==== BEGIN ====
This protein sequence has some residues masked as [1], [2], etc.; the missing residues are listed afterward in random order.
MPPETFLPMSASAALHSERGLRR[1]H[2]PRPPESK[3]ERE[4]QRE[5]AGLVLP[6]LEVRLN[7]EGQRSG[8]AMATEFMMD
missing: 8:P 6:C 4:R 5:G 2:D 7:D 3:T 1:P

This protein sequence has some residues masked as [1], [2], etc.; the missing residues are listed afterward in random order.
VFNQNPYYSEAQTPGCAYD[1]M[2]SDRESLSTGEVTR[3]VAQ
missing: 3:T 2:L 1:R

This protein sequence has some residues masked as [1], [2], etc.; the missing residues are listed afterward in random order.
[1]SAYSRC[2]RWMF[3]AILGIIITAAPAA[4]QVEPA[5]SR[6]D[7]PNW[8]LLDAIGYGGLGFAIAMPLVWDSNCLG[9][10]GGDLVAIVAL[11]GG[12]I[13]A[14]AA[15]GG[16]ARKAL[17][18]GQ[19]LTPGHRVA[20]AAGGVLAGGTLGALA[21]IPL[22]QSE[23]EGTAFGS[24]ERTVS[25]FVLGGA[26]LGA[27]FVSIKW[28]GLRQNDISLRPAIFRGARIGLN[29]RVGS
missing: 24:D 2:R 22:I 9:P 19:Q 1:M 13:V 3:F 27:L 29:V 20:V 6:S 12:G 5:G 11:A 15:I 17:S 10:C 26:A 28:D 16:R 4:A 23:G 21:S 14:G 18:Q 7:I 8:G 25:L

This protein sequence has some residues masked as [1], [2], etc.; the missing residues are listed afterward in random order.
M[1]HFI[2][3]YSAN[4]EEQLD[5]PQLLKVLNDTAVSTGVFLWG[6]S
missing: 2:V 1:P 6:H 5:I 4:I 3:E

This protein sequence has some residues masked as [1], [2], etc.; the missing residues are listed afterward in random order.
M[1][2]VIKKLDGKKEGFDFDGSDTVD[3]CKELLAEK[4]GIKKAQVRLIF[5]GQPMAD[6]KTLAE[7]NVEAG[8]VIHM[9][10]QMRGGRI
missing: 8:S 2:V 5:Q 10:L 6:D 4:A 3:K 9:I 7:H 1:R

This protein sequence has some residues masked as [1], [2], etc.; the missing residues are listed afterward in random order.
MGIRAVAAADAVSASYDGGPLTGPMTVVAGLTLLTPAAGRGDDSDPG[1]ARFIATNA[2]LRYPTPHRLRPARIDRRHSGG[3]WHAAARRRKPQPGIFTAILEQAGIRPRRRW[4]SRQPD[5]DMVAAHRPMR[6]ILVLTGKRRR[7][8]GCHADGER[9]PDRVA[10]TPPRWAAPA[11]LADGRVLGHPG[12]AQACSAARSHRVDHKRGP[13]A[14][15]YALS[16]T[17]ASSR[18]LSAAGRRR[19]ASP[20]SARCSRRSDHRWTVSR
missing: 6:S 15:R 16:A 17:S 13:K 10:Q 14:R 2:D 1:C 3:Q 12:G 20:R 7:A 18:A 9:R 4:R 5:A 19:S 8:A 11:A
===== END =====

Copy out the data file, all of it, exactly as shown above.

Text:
This protein sequence has some residues masked as [1], [2], etc.; the missing residues are listed afterward in random order.
MPPETFLPMSASAALHSERGLRR[1]H[2]PRPPESK[3]ERE[4]QRE[5]AGLVLP[6]LEVRLN[7]EGQRSG[8]AMATEFMMD
missing: 8:P 6:C 4:R 5:G 2:D 7:D 3:T 1:P

This protein sequence has some residues masked as [1], [2], etc.; the missing residues are listed afterward in random order.
VFNQNPYYSEAQTPGCAYD[1]M[2]SDRESLSTGEVTR[3]VAQ
missing: 3:T 2:L 1:R

This protein sequence has some residues masked as [1], [2], etc.; the missing residues are listed afterward in random order.
[1]SAYSRC[2]RWMF[3]AILGIIITAAPAA[4]QVEPA[5]SR[6]D[7]PNW[8]LLDAIGYGGLGFAIAMPLVWDSNCLG[9][10]GGDLVAIVAL[11]GG[12]I[13]A[14]AA[15]GG[16]ARKAL[17][18]GQ[19]LTPGHRVA[20]AAGGVLAGGTLGALA[21]IPL[22]QSE[23]EGTAFGS[24]ERTVS[25]FVLGGA[26]LGA[27]FVSIKW[28]GLRQNDISLRPAIFRGARIGLN[29]RVGS
missing: 24:D 2:R 22:I 9:P 19:Q 1:M 13:V 3:F 27:L 29:V 20:V 6:S 12:G 5:G 11:A 15:I 17:S 10:C 26:A 28:D 16:R 4:A 23:G 21:S 14:G 18:Q 7:I 8:G 25:L

This protein sequence has some residues masked as [1], [2], etc.; the missing residues are listed afterward in random order.
M[1]HFI[2][3]YSAN[4]EEQLD[5]PQLLKVLNDTAVSTGVFLWG[6]S
missing: 2:V 1:P 6:H 5:I 4:I 3:E

This protein sequence has some residues masked as [1], [2], etc.; the missing residues are listed afterward in random order.
M[1][2]VIKKLDGKKEGFDFDGSDTVD[3]CKELLAEK[4]GIKKAQVRLIF[5]GQPMAD[6]KTLAE[7]NVEAG[8]VIHM[9][10]QMRGGRI
missing: 8:S 2:V 5:Q 10:L 6:D 4:A 3:K 9:I 7:H 1:R

This protein sequence has some residues masked as [1], [2], etc.; the missing residues are listed afterward in random order.
MGIRAVAAADAVSASYDGGPLTGPMTVVAGLTLLTPAAGRGDDSDPG[1]ARFIATNA[2]LRYPTPHRLRPARIDRRHSGG[3]WHAAARRRKPQPGIFTAILEQAGIRPRRRW[4]SRQPD[5]DMVAAHRPMR[6]ILVLTGKRRR[7][8]GCHADGER[9]PDRVA[10]TPPRWAAPA[11]LADGRVLGHPG[12]AQACSAARSHRVDHKRGP[13]A[14][15]YALS[16]T[17]ASSR[18]LSAAGRRR[19]ASP[20]SARCSRRSDHRWTVSR
missing: 6:S 15:R 16:A 17:S 13:K 10:Q 14:R 2:D 1:C 3:Q 12:G 20:R 7:A 18:A 9:R 4:R 5:A 19:S 8:A 11:A